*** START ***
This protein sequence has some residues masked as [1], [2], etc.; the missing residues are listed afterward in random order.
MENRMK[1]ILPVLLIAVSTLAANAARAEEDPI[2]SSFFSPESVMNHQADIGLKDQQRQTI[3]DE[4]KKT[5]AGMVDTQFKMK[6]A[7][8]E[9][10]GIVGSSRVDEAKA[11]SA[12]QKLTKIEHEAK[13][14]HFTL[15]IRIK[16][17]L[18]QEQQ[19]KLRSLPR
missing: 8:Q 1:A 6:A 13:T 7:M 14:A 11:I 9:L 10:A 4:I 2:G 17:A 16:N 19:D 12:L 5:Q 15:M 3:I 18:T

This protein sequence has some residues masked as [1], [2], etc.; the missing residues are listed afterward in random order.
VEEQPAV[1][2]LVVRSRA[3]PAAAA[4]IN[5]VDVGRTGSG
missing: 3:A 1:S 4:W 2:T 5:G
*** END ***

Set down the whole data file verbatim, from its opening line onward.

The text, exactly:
This protein sequence has some residues masked as [1], [2], etc.; the missing residues are listed afterward in random order.
MENRMK[1]ILPVLLIAVSTLAANAARAEEDPI[2]SSFFSPESVMNHQADIGLKDQQRQTI[3]DE[4]KKT[5]AGMVDTQFKMK[6]A[7][8]E[9][10]GIVGSSRVDEAKA[11]SA[12]QKLTKIEHEAK[13][14]HFTL[15]IRIK[16][17]L[18]QEQQ[19]KLRSLPR
missing: 8:Q 1:A 6:A 13:T 7:M 14:A 11:I 9:L 10:A 4:I 2:G 17:A 16:N 19:D 12:L 5:Q 15:M 3:I 18:T

This protein sequence has some residues masked as [1], [2], etc.; the missing residues are listed afterward in random order.
VEEQPAV[1][2]LVVRSRA[3]PAAAA[4]IN[5]VDVGRTGSG
missing: 3:A 1:S 4:W 2:T 5:G